The Tories have advocated the Vancouver consensus. This would give each province the right to opt out of such fundamental provisions as the charter of rights. This is the kind of amending formula which would have warmed the hearts of the confederate states back in 1860; it denies our basic unity as a nation. I believe the present amending formula is reasonable and fair, and I speak as a member from British Columbia. Above all else, I support the constitutional package because at long last it recognizes the rights of aboriginal peoples of Canada. We cannot overestimate the symbolic significance of this step.
In the pre-Confederation history of Canada, Britain and France entered into relationship with various Indian nations; they looked upon one another as allies. They formed pacts of peace and friendship. The Royal Proclamation of 1763, which recognized the rights of aboriginal people, indicated that an historic relationship of trust had to be maintained. At the time the British North America Act was passed in 1867, this relationship was not considered, it was completely forgotten. The Indian people were not consulted about their place in the new nation. The federal government protected their interests only to the extent of reserving to federal jurisdiction “Indians and lands reserved for the Indians” under Section 91-24 of the BNA Act.
In the 114 years since that time the aboriginal peoples of Canada had no constitutional standing. The Indian Act bas not been a helpful act as far as Indian people are concerned. It is something which has been imposed upon them. Legislative changes in the act over the past century have robbed Indians of their right to determine the course of their own lives, the form of their own government and the shape of their own societies.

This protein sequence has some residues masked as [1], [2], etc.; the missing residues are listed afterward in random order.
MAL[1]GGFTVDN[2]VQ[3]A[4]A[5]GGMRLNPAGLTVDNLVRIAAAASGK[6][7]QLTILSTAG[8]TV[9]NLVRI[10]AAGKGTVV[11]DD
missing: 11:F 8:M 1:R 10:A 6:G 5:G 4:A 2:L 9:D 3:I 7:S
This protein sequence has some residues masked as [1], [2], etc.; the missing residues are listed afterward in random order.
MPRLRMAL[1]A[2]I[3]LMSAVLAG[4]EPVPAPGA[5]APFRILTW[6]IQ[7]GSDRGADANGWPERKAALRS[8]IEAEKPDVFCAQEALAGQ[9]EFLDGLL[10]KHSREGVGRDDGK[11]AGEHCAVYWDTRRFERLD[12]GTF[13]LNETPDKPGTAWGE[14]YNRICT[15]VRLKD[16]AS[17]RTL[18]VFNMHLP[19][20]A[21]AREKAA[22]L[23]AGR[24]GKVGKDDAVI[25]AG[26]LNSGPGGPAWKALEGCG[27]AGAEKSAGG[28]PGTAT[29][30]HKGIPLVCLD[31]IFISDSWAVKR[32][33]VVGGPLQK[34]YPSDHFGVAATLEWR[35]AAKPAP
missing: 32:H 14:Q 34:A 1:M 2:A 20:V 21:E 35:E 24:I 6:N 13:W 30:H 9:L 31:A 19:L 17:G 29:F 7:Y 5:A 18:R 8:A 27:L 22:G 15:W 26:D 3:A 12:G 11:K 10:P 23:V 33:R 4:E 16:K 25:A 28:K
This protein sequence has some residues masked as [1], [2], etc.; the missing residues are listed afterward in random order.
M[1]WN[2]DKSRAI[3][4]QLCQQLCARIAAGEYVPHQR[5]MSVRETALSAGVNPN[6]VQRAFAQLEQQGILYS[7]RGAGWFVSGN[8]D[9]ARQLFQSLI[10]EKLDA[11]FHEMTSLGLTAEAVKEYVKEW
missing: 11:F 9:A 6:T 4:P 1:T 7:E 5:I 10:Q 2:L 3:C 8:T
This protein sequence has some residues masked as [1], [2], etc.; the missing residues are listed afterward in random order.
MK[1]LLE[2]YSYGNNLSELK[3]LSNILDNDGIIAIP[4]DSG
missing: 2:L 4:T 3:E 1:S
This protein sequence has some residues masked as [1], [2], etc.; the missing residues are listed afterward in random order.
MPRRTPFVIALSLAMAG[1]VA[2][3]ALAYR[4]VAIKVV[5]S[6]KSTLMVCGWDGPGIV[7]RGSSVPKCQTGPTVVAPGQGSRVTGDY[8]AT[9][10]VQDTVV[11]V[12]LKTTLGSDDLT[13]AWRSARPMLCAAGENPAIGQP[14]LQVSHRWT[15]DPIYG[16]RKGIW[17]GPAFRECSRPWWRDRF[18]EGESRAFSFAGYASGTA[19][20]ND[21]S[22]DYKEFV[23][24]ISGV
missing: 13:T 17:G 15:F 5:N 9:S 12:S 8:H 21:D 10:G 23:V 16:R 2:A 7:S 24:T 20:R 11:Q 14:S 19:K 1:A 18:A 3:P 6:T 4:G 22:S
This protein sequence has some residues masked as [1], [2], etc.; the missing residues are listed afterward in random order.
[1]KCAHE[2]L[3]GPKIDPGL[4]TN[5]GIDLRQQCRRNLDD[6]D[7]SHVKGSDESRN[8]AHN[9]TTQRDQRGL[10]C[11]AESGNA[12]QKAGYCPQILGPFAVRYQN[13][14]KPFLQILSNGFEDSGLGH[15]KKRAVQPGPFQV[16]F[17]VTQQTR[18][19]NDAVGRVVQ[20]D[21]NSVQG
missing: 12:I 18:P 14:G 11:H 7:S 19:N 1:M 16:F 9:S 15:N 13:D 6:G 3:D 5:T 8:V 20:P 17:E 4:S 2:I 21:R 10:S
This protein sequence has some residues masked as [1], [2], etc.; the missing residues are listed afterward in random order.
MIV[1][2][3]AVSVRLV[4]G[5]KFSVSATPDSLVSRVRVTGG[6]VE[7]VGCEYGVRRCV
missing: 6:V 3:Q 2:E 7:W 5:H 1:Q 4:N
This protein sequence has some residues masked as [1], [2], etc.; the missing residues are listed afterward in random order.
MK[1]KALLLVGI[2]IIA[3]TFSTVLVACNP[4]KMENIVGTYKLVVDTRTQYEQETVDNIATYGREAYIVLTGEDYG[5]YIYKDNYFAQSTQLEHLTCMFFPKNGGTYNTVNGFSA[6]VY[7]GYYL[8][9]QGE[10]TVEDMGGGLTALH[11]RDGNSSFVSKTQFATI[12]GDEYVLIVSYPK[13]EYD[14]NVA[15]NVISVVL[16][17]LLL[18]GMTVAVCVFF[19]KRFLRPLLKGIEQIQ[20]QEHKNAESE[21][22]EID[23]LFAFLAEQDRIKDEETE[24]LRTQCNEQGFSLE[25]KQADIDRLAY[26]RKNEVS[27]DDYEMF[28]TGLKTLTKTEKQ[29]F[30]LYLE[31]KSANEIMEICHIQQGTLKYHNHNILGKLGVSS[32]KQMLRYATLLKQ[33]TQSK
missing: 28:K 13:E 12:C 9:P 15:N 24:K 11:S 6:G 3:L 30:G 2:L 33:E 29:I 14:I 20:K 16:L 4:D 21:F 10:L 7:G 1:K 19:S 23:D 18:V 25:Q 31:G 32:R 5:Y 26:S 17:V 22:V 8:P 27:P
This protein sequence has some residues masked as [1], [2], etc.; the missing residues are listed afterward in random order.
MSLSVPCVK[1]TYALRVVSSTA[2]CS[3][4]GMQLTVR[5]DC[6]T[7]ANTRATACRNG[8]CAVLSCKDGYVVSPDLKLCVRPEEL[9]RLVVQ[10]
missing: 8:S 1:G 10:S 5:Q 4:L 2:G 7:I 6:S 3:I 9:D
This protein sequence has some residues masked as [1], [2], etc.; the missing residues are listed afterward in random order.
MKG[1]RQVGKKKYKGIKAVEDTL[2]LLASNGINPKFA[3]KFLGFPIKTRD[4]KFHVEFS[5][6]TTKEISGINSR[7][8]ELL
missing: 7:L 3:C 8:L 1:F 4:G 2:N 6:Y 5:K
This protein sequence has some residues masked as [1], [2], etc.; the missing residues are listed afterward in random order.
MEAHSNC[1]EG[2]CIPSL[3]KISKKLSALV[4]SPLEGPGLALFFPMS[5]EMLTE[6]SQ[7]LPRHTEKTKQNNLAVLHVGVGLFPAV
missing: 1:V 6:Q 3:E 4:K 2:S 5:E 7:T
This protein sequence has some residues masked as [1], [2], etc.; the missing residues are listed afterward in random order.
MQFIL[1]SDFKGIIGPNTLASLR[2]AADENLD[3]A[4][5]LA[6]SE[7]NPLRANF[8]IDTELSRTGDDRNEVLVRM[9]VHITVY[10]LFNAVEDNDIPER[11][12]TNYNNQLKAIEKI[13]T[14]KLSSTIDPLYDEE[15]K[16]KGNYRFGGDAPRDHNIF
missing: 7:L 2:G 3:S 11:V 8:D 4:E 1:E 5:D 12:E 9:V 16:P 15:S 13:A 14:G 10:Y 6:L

When the government brought out its original proposal to patriate the Constitution last October, it did nothing to improve that situation. The rights of aboriginal peoples were not recognized, except in a negative manner. The historic
covenant relationship between Indian people and the Crown was completely ignored. When I and other members of my party objected to this denial of rights, the government answered that it was impossible to recognize such rights.
On November 7 I asked the Prime Minister (Mr. Trudeau) about this. He answered as follows:
–I think the simple claim of aboriginal rights, without anyone knowing exactly what t tmeans, is not a matter which one can convincingly argue should be put in the Constitution at this time.
When I asked the Minister of Justice and Minister of State for Social Development (Mr. Chrétien) about aboriginal and treaty rights, he claimed their rights would be protected through the old section 24, which everyone knew was inadequate. All Indian, Metis and Inuit people across the country said it was not worth anything. He implied that nothing more was either needed or possible. When the Tories brought out their amendment to the Constitution, they went even further than the government in denying the rights of aboriginal peoples. Their suggested amendment did not even mention these people. Their amendment would have read as follows: